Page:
No neon bar sign. No pool table. No TV. At Alligator Alley there's just sweet, sweet music rolling out of a state-of-the-art sound system as hot and clean as any you'll hear in Broward County. Proprietor Carl "Kilmo" Pacillo and a consortium of investors opened the 10,000-square-foot club early last October. Since then an encouraging bevy of local and national acts has kicked out the jams from atop the Alley's huge main stage, with Leon Russell, the Wailers, Maynard Ferguson, Parliament/Funkadelic, and the Rev. Billy C. Wirtz all recently performing in the otherwise dreary strip mall in the heart of suburban Sunrise. And if superior music night after night starts to wear you down, maybe you can buck up with something off the menu. We recommend the buffalo gator with the brutal hot sauce, but then, we're gluttons for gastrointestinal punishment.
No neon bar sign. No pool table. No TV. At Alligator Alley there's just sweet, sweet music rolling out of a state-of-the-art sound system as hot and clean as any you'll hear in Broward County. Proprietor Carl "Kilmo" Pacillo and a consortium of investors opened the 10,000-square-foot club early last October. Since then an encouraging bevy of local and national acts has kicked out the jams from atop the Alley's huge main stage, with Leon Russell, the Wailers, Maynard Ferguson, Parliament/Funkadelic, and the Rev. Billy C. Wirtz all recently performing in the otherwise dreary strip mall in the heart of suburban Sunrise. And if superior music night after night starts to wear you down, maybe you can buck up with something off the menu. We recommend the buffalo gator with the brutal hot sauce, but then, we're gluttons for gastrointestinal punishment. UPDATED: This location is now closed.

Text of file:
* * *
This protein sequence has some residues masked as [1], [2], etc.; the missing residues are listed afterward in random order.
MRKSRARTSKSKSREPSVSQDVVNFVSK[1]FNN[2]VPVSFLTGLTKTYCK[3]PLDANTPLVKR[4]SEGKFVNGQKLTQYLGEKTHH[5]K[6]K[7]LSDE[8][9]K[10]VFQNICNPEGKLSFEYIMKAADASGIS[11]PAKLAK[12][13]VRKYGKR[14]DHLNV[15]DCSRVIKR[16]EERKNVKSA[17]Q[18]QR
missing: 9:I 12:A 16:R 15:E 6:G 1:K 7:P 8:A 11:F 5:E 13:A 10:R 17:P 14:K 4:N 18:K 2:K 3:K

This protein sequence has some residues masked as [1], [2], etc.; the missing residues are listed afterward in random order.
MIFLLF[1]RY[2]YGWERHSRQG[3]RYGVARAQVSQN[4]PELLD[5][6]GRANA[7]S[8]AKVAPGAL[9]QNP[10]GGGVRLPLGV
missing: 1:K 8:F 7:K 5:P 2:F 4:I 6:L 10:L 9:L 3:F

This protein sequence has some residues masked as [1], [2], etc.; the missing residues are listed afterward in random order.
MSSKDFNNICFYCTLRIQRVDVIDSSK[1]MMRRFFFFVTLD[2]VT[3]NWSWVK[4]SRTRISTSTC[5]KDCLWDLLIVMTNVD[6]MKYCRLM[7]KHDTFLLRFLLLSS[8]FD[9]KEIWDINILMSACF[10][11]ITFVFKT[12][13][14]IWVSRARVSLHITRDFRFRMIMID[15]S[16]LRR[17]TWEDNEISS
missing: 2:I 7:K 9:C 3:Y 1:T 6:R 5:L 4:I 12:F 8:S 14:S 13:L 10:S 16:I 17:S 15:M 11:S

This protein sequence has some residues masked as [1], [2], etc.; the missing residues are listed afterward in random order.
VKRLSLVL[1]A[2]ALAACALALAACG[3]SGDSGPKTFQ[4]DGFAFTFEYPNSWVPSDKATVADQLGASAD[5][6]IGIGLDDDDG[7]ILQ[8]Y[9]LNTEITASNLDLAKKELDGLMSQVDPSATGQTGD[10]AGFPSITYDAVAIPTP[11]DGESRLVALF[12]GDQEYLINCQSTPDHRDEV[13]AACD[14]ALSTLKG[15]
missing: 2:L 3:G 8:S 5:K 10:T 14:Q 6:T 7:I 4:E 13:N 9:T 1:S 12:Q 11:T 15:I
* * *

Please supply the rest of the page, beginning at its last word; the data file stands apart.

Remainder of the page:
Bluesman Ernie Southern does it all: He plays a mean slide guitar, he wields a wailing ten-hole harp, and he sells a demo tape that just won't quit, especially when he delivers it personally in his purple Ford like a man (you guessed it) "on a mission from God." The line from the 1980 John Landis film, The Blues Brothers, fits Ernie Southern almost as well as it did Belushi and Aykroyd. When we heard Southern's incendiary cover "All Over Now," sung Delta-style on Nova Southeastern University's 88.5 FM Sunday-morning blues hour (the second-best blues hour in the Western world, behind the original King Biscuit Flour Hour out of Helena, Arkansas), we called him up. Two hours later he was handing us a tape of the song for $5, thrust through the window of his vehicle like contraband. Now that's a bluesman.

Bluesman Ernie Southern does it all: He plays a mean slide guitar, he wields a wailing ten-hole harp, and he sells a demo tape that just won't quit, especially when he delivers it personally in his purple Ford like a man (you guessed it) "on a mission from God." The line from the 1980 John Landis film, The Blues Brothers, fits Ernie Southern almost as well as it did Belushi and Aykroyd. When we heard Southern's incendiary cover "All Over Now," sung Delta-style on Nova Southeastern University's 88.5 FM Sunday-morning blues hour (the second-best blues hour in the Western world, behind the original King Biscuit Flour Hour out of Helena, Arkansas), we called him up. Two hours later he was handing us a tape of the song for $5, thrust through the window of his vehicle like contraband. Now that's a bluesman.